Surprise fall in inflation cuts interest rate pressure
New data showing a rise in inflation of just 4 per cent last month came as a shock to economists, who expected that the cost of living – measured by the Consumer Price Index (CPI) – would increase again, as it has done for nine months. The index stood at 4.4 per cent in February.
The falling cost of food and drink was the main driver of the lower CPI, the Office for National Statistics’ figures revealed.
The price paid for products including fruit, bread and cereals, slumped as supermarkets and grocery shops slashed costs amid falling consumer confidence in the wake of looming public sector job cuts and tax changes announced in the Budget.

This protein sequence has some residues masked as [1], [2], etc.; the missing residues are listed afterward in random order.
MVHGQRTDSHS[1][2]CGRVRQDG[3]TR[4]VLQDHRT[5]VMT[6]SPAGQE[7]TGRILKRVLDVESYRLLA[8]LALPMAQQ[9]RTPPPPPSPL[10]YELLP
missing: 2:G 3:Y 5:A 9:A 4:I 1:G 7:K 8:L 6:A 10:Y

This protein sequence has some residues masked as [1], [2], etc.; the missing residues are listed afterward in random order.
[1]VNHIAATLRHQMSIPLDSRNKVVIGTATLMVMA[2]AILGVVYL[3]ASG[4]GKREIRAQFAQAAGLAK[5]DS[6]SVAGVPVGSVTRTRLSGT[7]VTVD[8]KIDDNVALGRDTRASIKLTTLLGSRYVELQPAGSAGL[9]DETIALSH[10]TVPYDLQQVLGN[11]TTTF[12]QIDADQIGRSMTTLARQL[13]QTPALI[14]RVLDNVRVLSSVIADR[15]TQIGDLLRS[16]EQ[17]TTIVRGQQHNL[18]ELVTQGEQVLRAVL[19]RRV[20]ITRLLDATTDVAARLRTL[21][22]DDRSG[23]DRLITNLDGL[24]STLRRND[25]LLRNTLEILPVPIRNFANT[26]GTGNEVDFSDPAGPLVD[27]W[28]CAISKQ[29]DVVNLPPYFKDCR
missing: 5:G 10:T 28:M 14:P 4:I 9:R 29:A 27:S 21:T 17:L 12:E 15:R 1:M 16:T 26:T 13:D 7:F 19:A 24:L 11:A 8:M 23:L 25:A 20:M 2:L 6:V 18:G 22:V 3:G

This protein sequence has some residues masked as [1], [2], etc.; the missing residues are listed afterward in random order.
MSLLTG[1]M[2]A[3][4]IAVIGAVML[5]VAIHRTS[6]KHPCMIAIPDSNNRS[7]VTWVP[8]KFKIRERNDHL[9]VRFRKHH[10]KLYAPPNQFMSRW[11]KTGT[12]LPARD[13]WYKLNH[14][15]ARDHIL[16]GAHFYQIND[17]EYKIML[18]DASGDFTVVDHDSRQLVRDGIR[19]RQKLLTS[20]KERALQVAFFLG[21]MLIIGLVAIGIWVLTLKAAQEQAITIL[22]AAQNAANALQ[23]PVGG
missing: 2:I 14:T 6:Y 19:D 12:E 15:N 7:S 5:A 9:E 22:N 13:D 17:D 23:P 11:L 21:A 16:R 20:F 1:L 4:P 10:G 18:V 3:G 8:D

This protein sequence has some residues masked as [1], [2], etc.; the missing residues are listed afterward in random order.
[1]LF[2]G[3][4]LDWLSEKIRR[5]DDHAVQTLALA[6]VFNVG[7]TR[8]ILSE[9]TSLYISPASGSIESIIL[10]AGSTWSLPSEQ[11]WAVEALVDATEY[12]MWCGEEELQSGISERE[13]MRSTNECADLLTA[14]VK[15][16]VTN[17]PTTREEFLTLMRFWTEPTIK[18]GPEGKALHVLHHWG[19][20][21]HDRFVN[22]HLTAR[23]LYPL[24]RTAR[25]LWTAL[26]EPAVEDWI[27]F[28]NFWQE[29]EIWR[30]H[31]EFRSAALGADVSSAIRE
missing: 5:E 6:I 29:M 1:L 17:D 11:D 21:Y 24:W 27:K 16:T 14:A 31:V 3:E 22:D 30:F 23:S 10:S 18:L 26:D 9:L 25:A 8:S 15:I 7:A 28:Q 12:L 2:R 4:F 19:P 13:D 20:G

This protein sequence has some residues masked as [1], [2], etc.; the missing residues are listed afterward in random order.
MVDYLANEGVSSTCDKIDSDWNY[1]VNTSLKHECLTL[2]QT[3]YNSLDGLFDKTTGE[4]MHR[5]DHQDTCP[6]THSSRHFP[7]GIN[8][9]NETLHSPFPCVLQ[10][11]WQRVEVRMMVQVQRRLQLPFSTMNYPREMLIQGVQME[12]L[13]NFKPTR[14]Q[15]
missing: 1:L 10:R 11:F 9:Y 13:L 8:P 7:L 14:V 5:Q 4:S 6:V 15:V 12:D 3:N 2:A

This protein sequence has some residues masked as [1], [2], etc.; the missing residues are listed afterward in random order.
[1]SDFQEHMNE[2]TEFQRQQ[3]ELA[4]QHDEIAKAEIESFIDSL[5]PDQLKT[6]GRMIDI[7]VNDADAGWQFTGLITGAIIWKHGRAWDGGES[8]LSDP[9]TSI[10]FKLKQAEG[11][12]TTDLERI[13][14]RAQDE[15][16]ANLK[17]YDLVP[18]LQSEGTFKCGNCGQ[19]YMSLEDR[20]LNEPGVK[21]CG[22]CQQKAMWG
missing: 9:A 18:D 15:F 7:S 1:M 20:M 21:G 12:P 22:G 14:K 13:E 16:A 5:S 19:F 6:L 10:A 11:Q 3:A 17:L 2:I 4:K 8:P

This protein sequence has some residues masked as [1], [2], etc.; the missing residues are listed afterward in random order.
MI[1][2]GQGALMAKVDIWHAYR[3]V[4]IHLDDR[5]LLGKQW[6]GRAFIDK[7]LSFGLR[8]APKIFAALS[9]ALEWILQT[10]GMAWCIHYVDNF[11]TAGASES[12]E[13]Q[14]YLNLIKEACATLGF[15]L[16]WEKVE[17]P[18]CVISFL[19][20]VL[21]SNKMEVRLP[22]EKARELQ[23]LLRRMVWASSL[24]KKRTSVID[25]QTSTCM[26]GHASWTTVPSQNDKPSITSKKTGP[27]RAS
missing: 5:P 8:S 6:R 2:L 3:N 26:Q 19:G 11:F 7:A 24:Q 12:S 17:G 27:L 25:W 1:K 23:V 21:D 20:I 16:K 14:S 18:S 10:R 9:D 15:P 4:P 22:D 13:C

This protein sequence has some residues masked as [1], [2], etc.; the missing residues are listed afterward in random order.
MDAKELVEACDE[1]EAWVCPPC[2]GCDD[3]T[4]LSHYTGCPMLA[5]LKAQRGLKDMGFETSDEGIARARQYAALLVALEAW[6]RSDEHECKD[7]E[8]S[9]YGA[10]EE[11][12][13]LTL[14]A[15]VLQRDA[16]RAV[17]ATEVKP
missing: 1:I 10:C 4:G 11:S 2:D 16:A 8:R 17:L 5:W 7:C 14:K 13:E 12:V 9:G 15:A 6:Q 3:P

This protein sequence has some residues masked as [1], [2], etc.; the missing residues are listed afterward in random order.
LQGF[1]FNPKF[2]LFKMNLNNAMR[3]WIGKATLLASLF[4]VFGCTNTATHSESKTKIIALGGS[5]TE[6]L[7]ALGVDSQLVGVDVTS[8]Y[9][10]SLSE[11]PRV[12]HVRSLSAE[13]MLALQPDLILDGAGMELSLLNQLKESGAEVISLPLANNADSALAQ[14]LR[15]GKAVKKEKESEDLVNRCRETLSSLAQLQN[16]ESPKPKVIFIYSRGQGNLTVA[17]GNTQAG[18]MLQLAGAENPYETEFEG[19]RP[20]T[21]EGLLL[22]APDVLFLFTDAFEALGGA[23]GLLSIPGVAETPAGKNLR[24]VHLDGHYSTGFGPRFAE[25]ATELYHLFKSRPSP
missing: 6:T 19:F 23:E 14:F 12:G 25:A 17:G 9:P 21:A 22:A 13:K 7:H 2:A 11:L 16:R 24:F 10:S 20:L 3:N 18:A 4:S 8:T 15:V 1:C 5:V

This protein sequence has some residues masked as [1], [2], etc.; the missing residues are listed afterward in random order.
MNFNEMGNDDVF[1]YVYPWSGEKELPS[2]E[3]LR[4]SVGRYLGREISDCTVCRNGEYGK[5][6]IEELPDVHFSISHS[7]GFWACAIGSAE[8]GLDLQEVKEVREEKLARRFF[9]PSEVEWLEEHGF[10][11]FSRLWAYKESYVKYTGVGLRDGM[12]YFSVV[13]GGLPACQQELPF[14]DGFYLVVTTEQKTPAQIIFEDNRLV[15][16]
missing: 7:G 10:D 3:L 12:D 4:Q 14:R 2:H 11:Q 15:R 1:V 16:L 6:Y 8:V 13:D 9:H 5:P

Lower-than-expected inflation will weaken the prospect of an interest rate rise – which will come as welcome news for Scotland’s home-owners, but a disappointment for those with healthy balances in their savings accounts, who were hoping rates would begin an upturn.
Members of the Bank of England’s Monetary Policy Committee (MPC) have recently come under increasing pressure to raise interest rates – which have remained at 0.5 per cent for 25 months in an effort to kick-start the country’s flagging economy.